Cost: Free, or goodwill donation to view the museum exhibits.

Dinner at Hessenland with a heaping of precision, consistency

7 Dec

hessenland1By Diva Heather Boa

ST. JOSEPH – There are two reasons to be a fan of the simply elegant European dining experience at Hessenland Country Inn: Precision and consistency.

With the ownership team of Liz Ihrig at front of house and Frank Ihrig in charge of the kitchen, there is a never-failing attention to detail that is almost spooky.

We’re here for a business meeting of eight women – the annual meeting of the Ontario Travel Divas, with a photography seminar provided by Erin Samuell of A Simple Photograph, division of blog ideas for the next year, and dinner. We’re in luck because the restaurant is open this weekday night to accommodate a Christmas party in its vast main dining room, with a wall of windows and patio doors that provide a picturesque view of the countryside near the shores of Lake Huron.

IMG_4928We meet in an intimate space at the front of the restaurant, and hear not a peep from the party.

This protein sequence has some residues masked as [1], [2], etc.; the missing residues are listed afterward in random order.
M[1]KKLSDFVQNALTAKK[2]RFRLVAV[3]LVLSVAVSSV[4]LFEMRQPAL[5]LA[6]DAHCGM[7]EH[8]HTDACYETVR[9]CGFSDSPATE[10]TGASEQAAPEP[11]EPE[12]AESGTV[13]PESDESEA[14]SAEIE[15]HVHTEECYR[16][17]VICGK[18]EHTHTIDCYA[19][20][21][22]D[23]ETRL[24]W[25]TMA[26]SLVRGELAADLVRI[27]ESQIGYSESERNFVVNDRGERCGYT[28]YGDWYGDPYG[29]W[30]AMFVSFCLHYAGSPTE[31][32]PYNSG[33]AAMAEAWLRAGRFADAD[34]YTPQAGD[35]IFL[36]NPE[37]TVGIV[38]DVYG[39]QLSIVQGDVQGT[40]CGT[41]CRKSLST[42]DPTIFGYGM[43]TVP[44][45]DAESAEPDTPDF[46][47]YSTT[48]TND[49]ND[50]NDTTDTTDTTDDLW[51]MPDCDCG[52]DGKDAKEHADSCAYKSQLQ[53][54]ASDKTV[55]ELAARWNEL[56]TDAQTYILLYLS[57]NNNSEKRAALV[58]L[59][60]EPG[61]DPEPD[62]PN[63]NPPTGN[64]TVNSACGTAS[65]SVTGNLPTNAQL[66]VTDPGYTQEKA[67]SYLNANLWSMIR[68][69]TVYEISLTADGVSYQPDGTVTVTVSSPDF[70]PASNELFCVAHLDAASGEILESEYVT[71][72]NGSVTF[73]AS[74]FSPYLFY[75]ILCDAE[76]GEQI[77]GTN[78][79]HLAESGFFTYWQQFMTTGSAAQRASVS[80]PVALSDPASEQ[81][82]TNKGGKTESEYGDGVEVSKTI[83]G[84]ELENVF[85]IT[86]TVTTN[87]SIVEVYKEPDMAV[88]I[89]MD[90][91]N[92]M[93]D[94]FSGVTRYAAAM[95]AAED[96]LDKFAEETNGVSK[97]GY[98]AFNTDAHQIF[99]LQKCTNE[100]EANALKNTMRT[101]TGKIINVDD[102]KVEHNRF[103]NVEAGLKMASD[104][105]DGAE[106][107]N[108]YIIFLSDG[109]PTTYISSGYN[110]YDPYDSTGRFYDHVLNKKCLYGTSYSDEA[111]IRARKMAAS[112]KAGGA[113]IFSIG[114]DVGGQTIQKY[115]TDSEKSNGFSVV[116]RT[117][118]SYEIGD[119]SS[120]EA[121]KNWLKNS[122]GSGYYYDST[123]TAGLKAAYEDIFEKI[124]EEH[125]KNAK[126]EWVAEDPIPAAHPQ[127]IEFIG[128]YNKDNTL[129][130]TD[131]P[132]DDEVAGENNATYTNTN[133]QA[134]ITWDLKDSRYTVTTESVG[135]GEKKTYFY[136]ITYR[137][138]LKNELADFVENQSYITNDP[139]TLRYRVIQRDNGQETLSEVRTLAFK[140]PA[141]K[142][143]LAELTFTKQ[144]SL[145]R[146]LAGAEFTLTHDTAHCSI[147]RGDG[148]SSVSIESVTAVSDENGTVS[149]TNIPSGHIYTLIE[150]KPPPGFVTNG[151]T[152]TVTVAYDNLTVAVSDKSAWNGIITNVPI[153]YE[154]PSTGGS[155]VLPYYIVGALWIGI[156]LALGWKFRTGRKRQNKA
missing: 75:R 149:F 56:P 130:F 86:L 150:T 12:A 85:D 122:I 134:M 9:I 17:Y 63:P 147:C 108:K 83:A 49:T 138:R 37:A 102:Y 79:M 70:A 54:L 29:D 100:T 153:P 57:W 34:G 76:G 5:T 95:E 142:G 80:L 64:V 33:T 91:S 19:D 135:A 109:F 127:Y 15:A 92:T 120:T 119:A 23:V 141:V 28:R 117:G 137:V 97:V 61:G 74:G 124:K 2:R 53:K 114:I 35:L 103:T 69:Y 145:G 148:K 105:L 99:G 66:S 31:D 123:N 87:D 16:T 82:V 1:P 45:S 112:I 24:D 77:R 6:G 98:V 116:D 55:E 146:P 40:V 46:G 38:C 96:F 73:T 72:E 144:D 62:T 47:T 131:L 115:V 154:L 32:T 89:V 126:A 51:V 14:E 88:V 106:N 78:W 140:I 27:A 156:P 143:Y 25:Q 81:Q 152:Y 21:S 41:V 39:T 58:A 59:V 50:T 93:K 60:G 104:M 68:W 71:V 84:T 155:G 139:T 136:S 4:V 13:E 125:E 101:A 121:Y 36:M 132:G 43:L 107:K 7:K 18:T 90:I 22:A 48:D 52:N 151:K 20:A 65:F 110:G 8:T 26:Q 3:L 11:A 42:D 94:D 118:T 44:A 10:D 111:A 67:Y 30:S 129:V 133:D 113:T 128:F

Twinkling white Christmas lights in garland border the window and stockings carefully hung on the mantle serve as a backdrop to a table perfectly laid out with silverware, carafes of water set at intervals.

I could order with my eyes closed: Kalbs Schnitzel Wiener Art ($24.95), which is a Huron County veal that’s been breaded and sautéed, with just enough smooth, brown gravy to make it decadent. And on the side I choose spaetzle, a soft egg noodle that is delicious without adornment, and red cabbage, made interesting with clove and something sweet. This is the same order I have every time, and every time it looks and tastes just as wonderful (unless it’s Mongolian Grill night, when I choose a whack of raw meat and vegetables and take it outside to the grill for frying and spicing by Frank.)


On a visit this past summer, the kitchen also made a special order birthday Pavlova, a fussy dish with its meringue base, topped with fruit and whipped cream.

Our waitstaff finds the perfect balance between professionalism and friendliness, somehow always managing to appear when we’re in need but disappearing from the cozy dining space when we are settled.

Hessenland also serves its own beer, Hessenland Helles Bavarian style beer, and this spring will begin planting grapevines with the expectation of pouring its first glass of wine in 2018.

Hessenland is currently running pre-Christmas hours, Friday and Saturday for dinners only. Group reservations for 20 people or more on the remaining weekdays until Dec. 17, at which time it closes until Spring.




New leadership, subtle changes enhance Oakwood’s off season offerings

5 Oct


Dave's PubBy Diva Jennifer Mossop